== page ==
Garlic powder is mass-produced as a flavoring agent for condiments and processed foods. Garlic cloves are sliced or crushed, dried and pulverized into powder. Garlic powder is thought to retain the same ingredients as raw garlic; however, the proportions and amounts of various constituents differ significantly.

Oil macerate
Oil macerates were originally developed for use as condiments. Oil macerate products are made of encapsulated mixtures of whole garlic cloves ground into vegetable oil.

For garlic extract, whole or sliced garlic cloves are soaked in an extracting solution (purified water and diluted alcohol) for varying amounts of time. After separation of the solution, the extract is concentrated and used. The extract, especially AGE, contains mainly the water-soluble constituents in garlic and a small amount of the oil-soluble compounds. AGE, as the name implies, is aged for up to 20 months. Over this time, the harsh and irritating compounds in garlic are converted naturally into stable and safe sulfur compounds. AGE contains primarily water-soluble sulfur compounds as well as a smaller amount of a variety of oil-soluble sulfur compounds. The safety of AGE has been confirmed by various toxicological studies.

S-allyl cysteine (SAC) is one of the water-soluble organosulfur compounds in garlic that can be detected in the plasma, liver, and kidney after oral intake. Its concentration increases during extraction and aging. From several studies, SAC has proven to be a stable, odorless, water-soluble compound with the ability to lower cholesterol, serve as an antioxidant, inhibit the cancer process, and protect the liver from toxins. At present, SAC is the only reliable human compliance marker used for studies involving garlic consumption because it is detectable and increases quantitatively in the blood after oral intake of garlic capsules.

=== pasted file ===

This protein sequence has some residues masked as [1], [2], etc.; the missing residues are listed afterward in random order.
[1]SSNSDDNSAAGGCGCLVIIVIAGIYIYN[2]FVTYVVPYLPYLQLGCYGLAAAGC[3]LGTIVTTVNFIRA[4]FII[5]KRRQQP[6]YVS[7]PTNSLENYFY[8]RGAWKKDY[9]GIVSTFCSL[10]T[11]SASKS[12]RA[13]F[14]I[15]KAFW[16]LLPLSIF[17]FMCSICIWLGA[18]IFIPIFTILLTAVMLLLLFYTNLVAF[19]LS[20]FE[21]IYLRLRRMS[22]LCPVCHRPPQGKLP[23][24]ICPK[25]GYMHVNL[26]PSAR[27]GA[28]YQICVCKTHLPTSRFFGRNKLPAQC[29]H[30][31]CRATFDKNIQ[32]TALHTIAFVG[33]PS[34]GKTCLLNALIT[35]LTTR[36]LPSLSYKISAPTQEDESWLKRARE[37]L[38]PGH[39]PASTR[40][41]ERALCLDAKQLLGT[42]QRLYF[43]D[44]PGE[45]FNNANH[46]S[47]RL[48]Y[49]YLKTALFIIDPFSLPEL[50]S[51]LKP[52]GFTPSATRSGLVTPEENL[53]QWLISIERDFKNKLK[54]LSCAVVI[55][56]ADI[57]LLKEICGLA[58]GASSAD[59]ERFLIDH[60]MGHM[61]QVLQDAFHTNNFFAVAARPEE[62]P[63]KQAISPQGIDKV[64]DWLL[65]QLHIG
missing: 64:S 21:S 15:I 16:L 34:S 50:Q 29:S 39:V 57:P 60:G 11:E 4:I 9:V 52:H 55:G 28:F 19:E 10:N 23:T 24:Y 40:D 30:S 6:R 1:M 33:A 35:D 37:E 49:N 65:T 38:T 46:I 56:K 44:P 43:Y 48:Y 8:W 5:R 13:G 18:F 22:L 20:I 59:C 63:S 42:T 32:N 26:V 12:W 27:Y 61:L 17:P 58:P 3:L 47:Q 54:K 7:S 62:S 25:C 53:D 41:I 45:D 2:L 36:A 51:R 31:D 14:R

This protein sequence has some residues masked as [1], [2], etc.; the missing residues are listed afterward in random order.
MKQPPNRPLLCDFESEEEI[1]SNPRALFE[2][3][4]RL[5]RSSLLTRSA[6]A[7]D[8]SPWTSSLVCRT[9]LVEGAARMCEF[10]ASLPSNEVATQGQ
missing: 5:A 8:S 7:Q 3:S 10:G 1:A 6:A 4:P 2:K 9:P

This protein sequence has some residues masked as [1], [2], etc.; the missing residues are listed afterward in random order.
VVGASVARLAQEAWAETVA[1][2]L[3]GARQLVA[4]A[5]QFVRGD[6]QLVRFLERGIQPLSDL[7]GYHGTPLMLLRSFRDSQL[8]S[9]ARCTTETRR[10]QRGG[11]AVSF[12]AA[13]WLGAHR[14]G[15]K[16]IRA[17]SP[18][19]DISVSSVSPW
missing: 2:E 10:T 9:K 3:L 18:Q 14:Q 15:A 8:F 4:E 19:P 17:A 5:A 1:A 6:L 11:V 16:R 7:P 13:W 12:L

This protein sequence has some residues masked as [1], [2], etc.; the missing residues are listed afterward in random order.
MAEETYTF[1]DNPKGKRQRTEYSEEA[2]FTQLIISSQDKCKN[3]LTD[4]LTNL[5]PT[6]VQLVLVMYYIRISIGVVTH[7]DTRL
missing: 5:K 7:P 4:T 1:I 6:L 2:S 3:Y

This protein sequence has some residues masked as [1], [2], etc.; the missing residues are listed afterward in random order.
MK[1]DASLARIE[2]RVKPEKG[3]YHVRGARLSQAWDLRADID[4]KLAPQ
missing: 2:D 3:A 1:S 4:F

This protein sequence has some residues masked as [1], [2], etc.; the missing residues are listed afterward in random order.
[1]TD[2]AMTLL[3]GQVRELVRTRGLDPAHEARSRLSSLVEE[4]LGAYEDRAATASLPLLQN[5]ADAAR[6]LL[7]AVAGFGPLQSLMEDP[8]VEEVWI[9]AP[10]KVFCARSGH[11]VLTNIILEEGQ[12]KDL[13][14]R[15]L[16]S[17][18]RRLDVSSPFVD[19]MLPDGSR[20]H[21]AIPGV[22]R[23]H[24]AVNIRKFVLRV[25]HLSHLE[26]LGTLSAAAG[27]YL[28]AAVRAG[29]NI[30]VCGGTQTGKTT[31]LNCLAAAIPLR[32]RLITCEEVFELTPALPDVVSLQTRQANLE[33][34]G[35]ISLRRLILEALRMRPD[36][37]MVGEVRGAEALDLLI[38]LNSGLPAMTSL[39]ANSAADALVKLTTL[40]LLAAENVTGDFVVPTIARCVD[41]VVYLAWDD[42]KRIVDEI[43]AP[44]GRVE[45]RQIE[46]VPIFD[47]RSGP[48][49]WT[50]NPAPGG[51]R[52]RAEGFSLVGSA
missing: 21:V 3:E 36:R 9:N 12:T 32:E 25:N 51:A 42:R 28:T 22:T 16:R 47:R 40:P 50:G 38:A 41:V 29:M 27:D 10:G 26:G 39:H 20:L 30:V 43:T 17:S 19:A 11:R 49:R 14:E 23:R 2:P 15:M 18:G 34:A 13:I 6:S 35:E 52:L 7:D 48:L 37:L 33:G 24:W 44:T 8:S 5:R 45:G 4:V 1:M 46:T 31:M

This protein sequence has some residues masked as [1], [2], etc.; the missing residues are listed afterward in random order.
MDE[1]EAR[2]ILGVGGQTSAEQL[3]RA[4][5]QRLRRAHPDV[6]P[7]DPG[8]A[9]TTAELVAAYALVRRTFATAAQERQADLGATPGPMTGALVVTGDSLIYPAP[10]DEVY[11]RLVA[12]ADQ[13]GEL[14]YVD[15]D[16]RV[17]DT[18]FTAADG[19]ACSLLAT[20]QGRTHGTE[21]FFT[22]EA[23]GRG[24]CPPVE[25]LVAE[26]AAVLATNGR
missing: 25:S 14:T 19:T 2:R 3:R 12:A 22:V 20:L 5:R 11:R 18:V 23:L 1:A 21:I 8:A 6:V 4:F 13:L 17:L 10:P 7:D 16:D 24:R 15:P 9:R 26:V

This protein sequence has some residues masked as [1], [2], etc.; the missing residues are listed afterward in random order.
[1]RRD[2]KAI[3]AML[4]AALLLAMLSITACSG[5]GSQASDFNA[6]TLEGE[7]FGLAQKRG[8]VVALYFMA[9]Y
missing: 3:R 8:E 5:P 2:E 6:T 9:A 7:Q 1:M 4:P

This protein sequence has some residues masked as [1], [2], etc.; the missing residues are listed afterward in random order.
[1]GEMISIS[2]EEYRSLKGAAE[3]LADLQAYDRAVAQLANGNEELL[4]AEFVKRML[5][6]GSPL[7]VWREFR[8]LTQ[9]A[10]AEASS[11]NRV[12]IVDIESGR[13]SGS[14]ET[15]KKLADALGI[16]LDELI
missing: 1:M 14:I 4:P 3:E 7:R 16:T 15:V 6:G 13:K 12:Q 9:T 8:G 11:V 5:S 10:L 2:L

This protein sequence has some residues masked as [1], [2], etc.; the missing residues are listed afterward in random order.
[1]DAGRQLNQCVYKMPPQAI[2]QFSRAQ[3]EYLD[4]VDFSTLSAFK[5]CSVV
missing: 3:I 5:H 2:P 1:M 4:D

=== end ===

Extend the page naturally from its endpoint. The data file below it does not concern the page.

The Pennington Biomedical Research Center is a worldrenowned nutrition research center. Mission: To promote healthier lives through research and education in nutrition and preventative medicine. Pennington Nutrition Series, Number 20, 2005 Authors: Heli Roy, PhD, RD Shanna Lundy, BS Division of Education Phillip Brantley, PhD, Director Pennington Biomedical Research Center Claude Bouchard, PhD, Executive Director 7/05 The Pennington Center has six priorities in research: 1. Clinical Obesity Research 2. Experimental Obesity 3. Functional Foods 4. Health and Performance Enhancement 5. Nutrition and Chronic Diseases 6. Nutrition and the Brain The research fostered by these divisions can have a profound impact on healthy living and on the prevention of common chronic diseases, such as heart disease, cancer, diabetes, hypertension and osteoporosis. The Division of Education provides education and information to the scientific community and the public about research findings, training programs and research areas, and coordinates educational events for the public on various health issues. References: We invite people of all ages and backgrounds to participate in the exciting research studies being conducted at the Pennington Center in Baton Rouge, Louisiana. If you would like to take part, visit the clinical trials web page at www.pbrc.edu or call (225) 763-2597. Visit our Web Site: www.pbrc.edu

Harunobu A, et al. Journal of Nutrition. 2001. 131(3): 955-962.